Q&A with Director of the International Centre for Theoretical Physics
As ICTP turns 50, Dr. Fernando Quevedo talks about changing with the times – and new programs for researchers and PhD students
By Eleonora Presani, PhD Posted on 10 October 2014
Dr. Fernando Quevedo, a theoretical particle physicist from Guatemala, has served as Director of the Abdus Salam International Centre for Theoretical Physics or ICTP in Trieste, Italy since 2009. ICTP celebrated its 50thanniversary this week. Dr. Quevedo explains:
In 1964, when ICTP was founded by UNESCO, the scientific world was in a very different place than it is today. Science itself has developed very rapidly. Our mission today is to perform physics research at the highest possible level and to promote physics and its related fields all over the world, particularly in developing countries.
Based on this mission, Dr. Quevedo has developed a five-pronged strategy to expand the impact of ICTP and adapt to the rapid changes in the scientific community.
Recently Dr. Eleonora Presani, a former particle physicist at CERN who serves as Publisher of Elsevier's Physics journals, interviewed Dr. Quevedo in Trieste about ICTP's legacy and what it currently offers researchers.[divider]
How has ICTP changed since 1964 – and since you joined in 2009?
ICTP was initially focused on high energy physics, including cosmology and astroparticle physics. Over the years, they expanded their focus to include condensed matter and mathematics. ICTP also added a group called Earth systems physics (climate change and geophysics) as well as applied physics, such as telecommunication, and electronics.
When I arrived, I saw an important opportunity to expand in three additional areas: Quantitative Life Sciences, Renewable Energies, and High Performance Computing. We've made progress by hiring new professors, opening new postdoc positions, and organizing events. We've also been able to expand our renewable energy portfolio through collaboration with the African Network for Solar Energy, while high performance computing has established a new master's degree program with SISSA.
How does ICTP support researchers in developing countries?
ICTP's involvement in developing countries is continuously evolving through our many partner institutions worldwide. We just founded a new partnership in Sao Paulo, Brazil, to represent South America. We have another in Chiapas, Mexico, to cover Central America and one in Turkey to cover Eurasia. Collaborations are also planned in China and in Rwanda to cover Asia and Central Africa. Financially, all of the institutions are supported by their local government. In Brazil, for example, ICTP provides the know-how, and the Sao Paulo government provides the funding. In practice, however every institution takes a different role and shape depending on the needs of that country and region. For example, Brazil is eager to have researchers from US or Europe. So, while ICTP supports researchers from other South American countries to attend, Brazil supports American and Europeans researchers.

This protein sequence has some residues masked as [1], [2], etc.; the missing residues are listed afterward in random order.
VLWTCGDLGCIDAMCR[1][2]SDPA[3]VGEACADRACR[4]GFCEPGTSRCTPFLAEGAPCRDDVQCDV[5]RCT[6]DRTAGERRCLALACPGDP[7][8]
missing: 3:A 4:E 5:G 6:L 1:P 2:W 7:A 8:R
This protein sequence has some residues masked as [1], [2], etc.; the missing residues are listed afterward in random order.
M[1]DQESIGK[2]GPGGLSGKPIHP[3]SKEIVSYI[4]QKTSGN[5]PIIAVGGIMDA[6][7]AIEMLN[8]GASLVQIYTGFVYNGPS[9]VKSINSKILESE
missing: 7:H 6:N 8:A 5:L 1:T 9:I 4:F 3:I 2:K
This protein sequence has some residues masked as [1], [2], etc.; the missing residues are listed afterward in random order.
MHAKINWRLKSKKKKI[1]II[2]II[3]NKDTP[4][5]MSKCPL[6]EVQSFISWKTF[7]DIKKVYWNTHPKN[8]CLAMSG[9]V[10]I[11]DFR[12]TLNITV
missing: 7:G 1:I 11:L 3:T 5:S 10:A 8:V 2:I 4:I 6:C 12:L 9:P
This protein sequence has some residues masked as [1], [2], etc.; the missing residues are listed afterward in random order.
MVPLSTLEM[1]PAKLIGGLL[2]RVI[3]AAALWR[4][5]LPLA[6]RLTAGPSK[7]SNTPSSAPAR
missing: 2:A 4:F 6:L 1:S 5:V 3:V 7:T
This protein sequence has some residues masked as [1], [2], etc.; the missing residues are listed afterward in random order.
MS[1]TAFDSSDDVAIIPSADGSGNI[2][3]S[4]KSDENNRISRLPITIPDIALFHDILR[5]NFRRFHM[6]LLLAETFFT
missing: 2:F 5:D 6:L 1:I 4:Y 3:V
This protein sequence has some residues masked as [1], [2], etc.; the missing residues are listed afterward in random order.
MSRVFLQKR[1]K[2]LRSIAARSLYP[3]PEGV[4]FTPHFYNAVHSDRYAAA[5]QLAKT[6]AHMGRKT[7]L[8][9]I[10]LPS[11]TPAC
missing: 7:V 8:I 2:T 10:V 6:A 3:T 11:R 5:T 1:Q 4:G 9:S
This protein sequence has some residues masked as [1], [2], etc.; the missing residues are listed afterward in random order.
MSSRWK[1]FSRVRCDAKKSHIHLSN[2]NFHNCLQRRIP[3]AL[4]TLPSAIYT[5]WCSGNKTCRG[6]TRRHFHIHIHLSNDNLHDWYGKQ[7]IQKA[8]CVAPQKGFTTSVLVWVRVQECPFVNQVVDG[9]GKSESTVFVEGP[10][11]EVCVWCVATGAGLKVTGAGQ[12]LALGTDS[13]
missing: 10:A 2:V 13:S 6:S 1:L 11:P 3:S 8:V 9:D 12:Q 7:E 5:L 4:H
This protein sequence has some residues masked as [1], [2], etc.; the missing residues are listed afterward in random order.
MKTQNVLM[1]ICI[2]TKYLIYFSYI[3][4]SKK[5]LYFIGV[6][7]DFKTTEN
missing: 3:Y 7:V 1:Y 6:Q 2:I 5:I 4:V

Does ICTP offer PhD programs?
ICTP has always invested in capacity building and has a robust teaching program. Since we are not a University, however, in order to have joint PhD programs, we partner with organizations such as the International School for Advanced Studies (SISSA) and the University of Trieste. Each year, ICTP offers 45 to 50 students from developing countries the possibility to be trained for a year and then be admitted to PhD programs in the field of high energy physics, condensed matter, mathematics and climate change. As a new project, we are joining the School of Doctorate Environmental and Industrial Fluid Mechanics offered by the University of Trieste. In addition, this year, we launched a master's degree in medical physics in collaboration with the University of Trieste and are working with SISSA to organize a master's degree in high performing computing. Ideally, ICTP would like to be able to offer a master degree from the United Nations University. Our students work very hard while they are here, but their work isn't always recognized by other universities.
Do ICTP researchers usually return to their home countries after being trained?
One of ICTP's priorities is to ensure that researchers are able to keep working in their countries. In one of the programs, researchers spend three months at ICTP and the rest of the year in their own country. This ensures that researchers are not isolated from the rest of the larger scientific community, but at the same time can share their new expertise with their own peers. ICTP's newly founded local centers are important for increasing indigenous scholarly resources and helping scientists to improve their own environments from within. ICTP has also created a new program called ICTP Ambassadors, in which scientists all around the world teach and train researchers across the developing world.
Is ICTP engaged in Internet teaching and e-learning?
ICTP would like to develop online distance learning as well as a guide for researchers from developing countries to provide them with systematic information how to reach courses and resources.
- Through ICTP's eJournals Delivery Service (eJDS), scientists at institutions based in developing countries can access current scientific research in the fields of Physics and Mathematics.
- ICTP's document delivery service makes it possible for these scientists access the research they need in a timely manner.
- Elsevier has renewed its commitment to ICTP document delivery service for nearly 400 journals, recently expanding the content going back beyond 2007 to 1995.
In addition, the E-Journal Delivery Service program (eJDS), run by the Marie Curie Library with the participation of leading scientific societies and publishers such as Elsevier, is an excellent example of our research capacity building vision. eJDS provides free document delivery access to individual physicists from developing countries with insufficient bandwidth to access the research they need.